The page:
February 19, 2004

From fighting VCs to funding Hindi films

In a new column for BusinessWeek Online, Vivek Wadhwa, Founder, Chairman and former CEO of US-based enterprise software firm Relativity Technologies, talks about how he fought--and won--against his Venture Capital investors while recovering from a massive heart attack, and has now stepped back to do something "less stressful": produce Hindi films.

"While still in the Critical Care Unit, I received a phone call saying that my investors felt the need to renegotiate the terms of the current financing. Two days later and still bandaged, I left the hospital and walked, uninvited, into a closed-door meeting, where investors were trying to convince my executive team to accept more money for a revised agreement that would give them majority ownership. I flatly refused, and ended the meeting," he says. "My investors sent me a letter demanding that I step aside and allow the younger brother of a partner in one of their firms to take over the company I had founded, built with most of my life savings, and paid for with a cardiac arrest. For the next few months, I spent what little energy I had fighting people I formerly held in high regard," he adds.

Click Here to read the full column.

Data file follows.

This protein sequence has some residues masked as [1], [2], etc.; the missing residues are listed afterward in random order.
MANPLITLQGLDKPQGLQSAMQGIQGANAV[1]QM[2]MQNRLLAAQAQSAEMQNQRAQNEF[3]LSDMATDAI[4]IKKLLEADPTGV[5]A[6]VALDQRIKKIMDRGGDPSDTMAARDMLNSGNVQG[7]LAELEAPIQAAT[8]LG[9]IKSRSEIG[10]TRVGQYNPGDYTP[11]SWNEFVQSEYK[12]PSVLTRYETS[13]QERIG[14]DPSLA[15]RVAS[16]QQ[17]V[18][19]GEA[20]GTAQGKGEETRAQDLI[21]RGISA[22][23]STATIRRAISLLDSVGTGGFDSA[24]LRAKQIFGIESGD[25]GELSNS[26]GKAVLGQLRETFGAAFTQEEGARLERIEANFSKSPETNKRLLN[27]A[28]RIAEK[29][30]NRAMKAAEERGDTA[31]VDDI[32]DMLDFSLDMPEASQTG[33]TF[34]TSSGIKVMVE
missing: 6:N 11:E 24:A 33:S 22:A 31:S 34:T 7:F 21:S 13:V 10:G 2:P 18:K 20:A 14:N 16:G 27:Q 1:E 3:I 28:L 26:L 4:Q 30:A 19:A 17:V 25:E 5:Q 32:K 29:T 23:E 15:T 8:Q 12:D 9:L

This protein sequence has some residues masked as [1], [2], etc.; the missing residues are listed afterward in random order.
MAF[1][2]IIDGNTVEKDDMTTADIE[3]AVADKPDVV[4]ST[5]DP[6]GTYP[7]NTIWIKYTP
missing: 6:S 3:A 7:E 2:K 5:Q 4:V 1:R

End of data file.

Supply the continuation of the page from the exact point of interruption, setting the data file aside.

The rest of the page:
February 13, 2004

Do and Don'ts of Networking

"Networking is about serendipity...The more places and times you are meeting people, the more likely it is that you'll find what you're looking for," says Kevin Laws, a VC at US-based August Capital, in his posting at VentureBlog.

"It's about making your interests and needs widely known (a new job, companies to invest in, people to hire, money to raise) and listening to the interests and needs of others. Because of the FOAF concept ("friend-of-a-friend"), you are likely to run across somebody who needs what somebody else you know is offering. Eventually, that person will be you," he adds

Other extracts from this article will is full of useful "how to network" tips:

Networking is a process, not a goal, and should be done constantly rather than only when you have a specific need.

People at networking events are often there to meet others, plural, not just one person. They want to pay attention to you briefly then move on to meeting somebody else.

Whatever you do, don't waste the opportunity by seeking out the people you already know well or spending your time at the drink counter.

Don't get overly hung up on any particular contact. Remember, networking is about serendipity not persistence.

If you want advice, ask for money; if you want money, ask for advice...Try a much softer method.

Click Here to read the full article.